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Whitechapel: Urban Artery

Part 2 Project 2010
Aimee O'Carroll
Architectural Association, UK
Whitechapel: Urban Artery aims to harness the inherent potential of infrastructural overlaps in Whitechapel, whilst also accommodating the future needs of the growing Royal London Hospital. Through a process of research and analysis a site was discovered adjacent to the development of the Royal London ,which also straddled underground infrastructures, old and new.
The site of the East District Post Office lies above the East London Line and also above the ‘Mail Rail’. The ‘Mail Rail’ (mothballed 2003) was a distribution network connecting the sorting offices of central London via an electric railway, from Whitechapel to Paddington.
The unearthing of this historic infrastructure alongside the location of the site, created the potential for a new typology of building to grow which could create new programmatic connections at an urban scale and challenge the existing predominance of the mono-programmatic transport hub. The desire to reveal this historic infrastructure, demanded a creative reuse of the ‘Mail Rail’ for the modern age.
With the Royal London Hospital due to become the largest hospital in the UK, I could foresee that there would be need to better network its resources with other large London hospitals. Currently there is a private network of couriers, who travel between hospitals delivering medical specimens, vital material and medical supplies. However, due to increasing congestion on London’s streets there is obviously a great deal of pressure felt on this network.
The project creates an alternative route which provides a rapid and dedicated distribution route across London via the reinvention of the’ Mail Rail’ as the ‘Medi-Rail. At Whitechapel, the line terminates at a new blood bank distribution centre; allowing for the sorting and distribution of medical material from the ‘Medi-Rail’ and also creating a much needed blood bank for Whitechapel. The new building itself effectively recycles much of the structure of the original Post Office building and creates opportunities for the existing infrastructure to be reinvented to develop new and often unexpected programmatic connections for Whitechapel.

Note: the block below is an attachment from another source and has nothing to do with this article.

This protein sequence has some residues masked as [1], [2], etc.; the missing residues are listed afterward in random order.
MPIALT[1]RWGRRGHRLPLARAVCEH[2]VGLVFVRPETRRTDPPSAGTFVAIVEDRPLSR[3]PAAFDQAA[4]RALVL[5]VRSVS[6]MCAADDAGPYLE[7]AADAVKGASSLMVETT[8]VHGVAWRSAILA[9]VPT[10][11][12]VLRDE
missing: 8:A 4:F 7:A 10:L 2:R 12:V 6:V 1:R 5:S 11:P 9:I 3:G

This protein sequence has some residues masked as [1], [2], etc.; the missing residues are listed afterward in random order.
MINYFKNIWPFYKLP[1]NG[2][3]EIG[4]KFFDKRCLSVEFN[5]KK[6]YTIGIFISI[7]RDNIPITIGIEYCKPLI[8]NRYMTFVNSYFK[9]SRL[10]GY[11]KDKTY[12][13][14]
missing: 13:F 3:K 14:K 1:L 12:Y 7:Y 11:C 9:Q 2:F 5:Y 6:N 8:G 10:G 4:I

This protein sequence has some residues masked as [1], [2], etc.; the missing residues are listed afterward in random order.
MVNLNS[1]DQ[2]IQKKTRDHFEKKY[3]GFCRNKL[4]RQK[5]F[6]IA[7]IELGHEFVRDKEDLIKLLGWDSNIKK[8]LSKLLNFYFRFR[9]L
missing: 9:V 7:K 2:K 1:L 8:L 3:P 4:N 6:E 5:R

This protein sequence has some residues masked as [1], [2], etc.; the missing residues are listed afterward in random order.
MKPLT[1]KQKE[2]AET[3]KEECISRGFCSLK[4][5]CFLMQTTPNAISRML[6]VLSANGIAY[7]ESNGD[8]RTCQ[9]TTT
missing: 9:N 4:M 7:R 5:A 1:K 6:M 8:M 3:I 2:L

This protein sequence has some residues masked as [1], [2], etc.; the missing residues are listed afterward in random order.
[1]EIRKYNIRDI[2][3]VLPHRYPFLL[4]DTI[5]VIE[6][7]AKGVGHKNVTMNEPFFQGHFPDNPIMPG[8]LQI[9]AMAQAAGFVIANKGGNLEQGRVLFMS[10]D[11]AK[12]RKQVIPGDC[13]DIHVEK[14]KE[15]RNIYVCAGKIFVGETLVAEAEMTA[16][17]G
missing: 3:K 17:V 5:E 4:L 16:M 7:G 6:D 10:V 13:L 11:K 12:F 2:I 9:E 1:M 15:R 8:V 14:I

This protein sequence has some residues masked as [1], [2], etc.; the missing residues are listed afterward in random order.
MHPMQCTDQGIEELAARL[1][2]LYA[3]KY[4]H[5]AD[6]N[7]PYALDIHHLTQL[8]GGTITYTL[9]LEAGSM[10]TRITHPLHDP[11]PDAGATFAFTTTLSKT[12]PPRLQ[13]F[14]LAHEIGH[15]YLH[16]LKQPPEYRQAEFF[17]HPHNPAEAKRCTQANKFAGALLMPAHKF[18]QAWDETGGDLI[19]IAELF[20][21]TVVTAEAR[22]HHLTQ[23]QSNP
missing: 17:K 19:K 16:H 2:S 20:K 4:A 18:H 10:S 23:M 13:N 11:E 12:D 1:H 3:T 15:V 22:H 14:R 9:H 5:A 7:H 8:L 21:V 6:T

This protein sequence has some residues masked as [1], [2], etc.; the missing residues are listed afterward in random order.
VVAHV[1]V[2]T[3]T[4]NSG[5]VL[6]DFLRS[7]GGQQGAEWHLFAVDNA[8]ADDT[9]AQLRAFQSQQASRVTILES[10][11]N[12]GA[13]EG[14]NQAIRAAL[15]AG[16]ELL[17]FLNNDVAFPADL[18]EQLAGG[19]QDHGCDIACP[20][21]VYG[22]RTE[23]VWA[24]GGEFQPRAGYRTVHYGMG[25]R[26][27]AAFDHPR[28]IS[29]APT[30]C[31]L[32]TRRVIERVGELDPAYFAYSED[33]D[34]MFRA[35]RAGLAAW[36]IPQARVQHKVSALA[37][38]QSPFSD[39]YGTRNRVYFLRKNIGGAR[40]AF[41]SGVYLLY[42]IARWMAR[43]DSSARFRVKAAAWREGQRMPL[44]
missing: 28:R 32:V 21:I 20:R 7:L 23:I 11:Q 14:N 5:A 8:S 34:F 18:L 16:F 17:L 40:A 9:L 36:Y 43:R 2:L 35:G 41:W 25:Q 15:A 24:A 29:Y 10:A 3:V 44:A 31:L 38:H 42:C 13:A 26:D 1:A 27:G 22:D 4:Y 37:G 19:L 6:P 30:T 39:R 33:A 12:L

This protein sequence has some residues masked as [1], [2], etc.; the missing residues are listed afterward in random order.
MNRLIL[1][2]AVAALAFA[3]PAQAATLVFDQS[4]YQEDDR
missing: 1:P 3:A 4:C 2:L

Aimee O'Carroll

As Ms. O’Carroll's tutor I witnessed her process, thoroughness and dedication to critical architectural thinking throughout the year, as well as her willingness to explore and experiment with materials and techniques. Her commitment to architecture goes beyond her academic duties and shows a genuine interest in the future of the city.

Urban Artery deals with the permanence of the city sustained by an endless series of deconstructions and re-compositions. The project explores new ideas of urban organization allowing for a blurring between built and unbuilt and an overlapping of programmatic operations. By rethinking civil engineering and excavation techniques, a proposal that negotiates Whitechapel’s layered railway networks is developed, and through additive sequences of construction, new urban typologies for the city are discovered. The proposal intervenes the current development phases, and re-organizes its infrastructural space with a series of public activities.

The project is outstanding in the way it addresses the current social and economic conditions of London demonstrating Ms. O’Carroll’s critical thinking and creativity. In her analysis of “scrap and build” large scale urban development, she did not limit herself to pointing out failures or incompleteness of the masterplans but instead proposed to create new architecture inventively re-purposing the Royal Mail's existing and forgotten infrastructure, using excavation techniques that reveal both historical spaces of infrastructure as well as the future of medical services as a new public space typology to open up. This approach demonstrates not only new architectural possibilities but a clear and unique voice from a thoughtful young architect.

Metaphorically, O’Carroll’s project suggests a possible surgery to the body of the city analyzing current urban circulation and negotiating with a series of inherent building typologies, identifying different operation techniques and artifices: diagnosis, removal and replacement in stages, enabling phasing and design strategies responsive to the immediate view plan for the future.

Within the context of the ongoing investigation of the unit on the theme of Micro-City for the past three years I think of Ms. O’Carroll’s project as the most outstanding and conclusive one and it enabled to push the unit’s agenda into a next level.


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